In an ideal world the specialist receives a full written letter from the referring clinician with the relevant medical history. If you’re lucky, a quick list of meds and allergies and a brief review of their medical history. In reality it’s often a phone call, maybe a written note. In return the referring clinician deserves a full written explanation of you’re opinion and treatment plan. In reality, they often get nothing or get some sort of brief letter days, weeks or months later. Specialist/Generalist communication is a frequent soft spot for litigation so improving it can only help with patient care and defensive medicine. Here are my suggestions:
It’s a trade off: If every patient had a dictated/typed note to the generalist at every visit I would run out of hours in the day. I would either increase my wait times to make room or make the letters so short their pointless. Good practice management will find the right balance.
Cross Train: We use an in-house transcriptionist. The extra amount we spend on in-house staff vastly improves communication because she’s a specialist in our practice. She’s cross-trained to read our operative notes, the schedule and billing information. At the end of each day, she looks for letters that should have been sent and emails the clinicians.
Informative vs Opinionative: Think of your letters as either informative or opinionative then automate the hell out of the informative. Luckily for our practice, most of our work is routine procedural stuff (wisdom teeth, dental implants, benign biopsies, etc…). The generalist refers’ the patient to us, knowing what the likely outcome will be. The letters sent back are just informative ("as referred we extracted the wisdom teeth", "completed the biopsy and it was benign", etc..) so use templates and the transcriptionist fills in the details from the operative notes. A note is added to the bottom to let the generalist know that it’s done this way. Opinionative letters we dictate, proof and digitally sign.
A Mic in Every Room: We use EMR technology and I’ve put a microphone on all of the desktops. I have now gotten into the habit of dictating while the patient is sitting in front of me. That way they know what I’m saying (and occasionally correct it) and they know that the letter is going out quickly.
Digital Communication: We try to get as many referring clinicians as possible to go to digital technolgoy. It lowers wait times, although it’s really only the difference of a day or so in the mail. The real benefit is to simplify the process for us. I dictate into the computer. The transcription system technology is built into the EMR to track dictated letters. If we email it out, the entire process never leaves our EMR system and the chance of error is low with little wasted work.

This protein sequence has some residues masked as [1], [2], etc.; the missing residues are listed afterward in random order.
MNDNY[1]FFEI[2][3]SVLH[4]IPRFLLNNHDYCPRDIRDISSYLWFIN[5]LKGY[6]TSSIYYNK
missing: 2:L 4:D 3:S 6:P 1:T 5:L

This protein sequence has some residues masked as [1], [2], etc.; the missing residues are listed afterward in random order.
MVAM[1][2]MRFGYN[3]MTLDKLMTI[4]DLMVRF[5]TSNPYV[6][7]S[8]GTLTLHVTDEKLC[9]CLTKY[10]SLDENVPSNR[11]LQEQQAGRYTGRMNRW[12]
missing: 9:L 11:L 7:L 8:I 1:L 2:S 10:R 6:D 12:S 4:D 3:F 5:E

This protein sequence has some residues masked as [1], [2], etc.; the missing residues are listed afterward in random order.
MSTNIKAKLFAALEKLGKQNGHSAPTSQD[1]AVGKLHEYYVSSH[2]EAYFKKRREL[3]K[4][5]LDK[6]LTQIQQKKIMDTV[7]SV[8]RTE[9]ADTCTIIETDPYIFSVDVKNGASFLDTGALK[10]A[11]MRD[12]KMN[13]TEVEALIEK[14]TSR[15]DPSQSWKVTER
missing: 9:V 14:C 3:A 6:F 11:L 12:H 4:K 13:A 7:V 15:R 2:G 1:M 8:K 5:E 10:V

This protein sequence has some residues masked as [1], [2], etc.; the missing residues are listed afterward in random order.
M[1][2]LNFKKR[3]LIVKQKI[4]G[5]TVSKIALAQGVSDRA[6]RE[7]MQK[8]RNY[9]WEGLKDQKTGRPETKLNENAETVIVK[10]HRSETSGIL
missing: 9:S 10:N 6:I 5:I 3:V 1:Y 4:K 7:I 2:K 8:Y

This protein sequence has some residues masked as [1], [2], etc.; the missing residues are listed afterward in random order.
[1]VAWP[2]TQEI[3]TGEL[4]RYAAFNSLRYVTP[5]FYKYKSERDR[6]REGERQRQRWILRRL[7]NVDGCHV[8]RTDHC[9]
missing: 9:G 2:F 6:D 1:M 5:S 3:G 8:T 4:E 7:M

Templates and Voice Recognition: I love templates. I have them for all sorts of consults and procedures and they make it simple to create good letters for stock consultations. I’ve tried the voice recognition and I cannot get it to work as fast I want (accurately). So, for now, I don’t use it.
Complex Case Coordinator: About once a week we have a case that will become complex with multiple stages to surgery and/or multiple other clinicians. In a case like that a major case coordinator is involved (we currently have one for 8 doctors). She ensures that the patient is not left in limbo somewhere. It’s still not perfect, but I’ve found that patients’ perceive our office is the one with the greatest amount of coordination and organization.
Outside Lab & Biopsy: Any copies of outside communications are immediately emailed/faxed to the referring GP. Because we deal mostly with dental generalists they are rarely on the lab’s list of people to carbon copy so our office does it.
And there is what we’ve done to stream line communication with generalists. Good people, using technology to improve process flow and keep the error rates as low as possible. On a quick note about accuracy, GP’s do not care where the system breaks down, just that it does. As I’ve post before (see the six sigma posts) complexity creates problems so I try to streamline processes as much as possible. A 15 step process will fail much more than a 3 step process. This has been one of the problems with email – it’s more likely to have a dropped email (due to addresses, spam, virus, etc…) than a lost mailed letter. Hope that’s an adequate Mea Culpa Dr. Rob! Ian.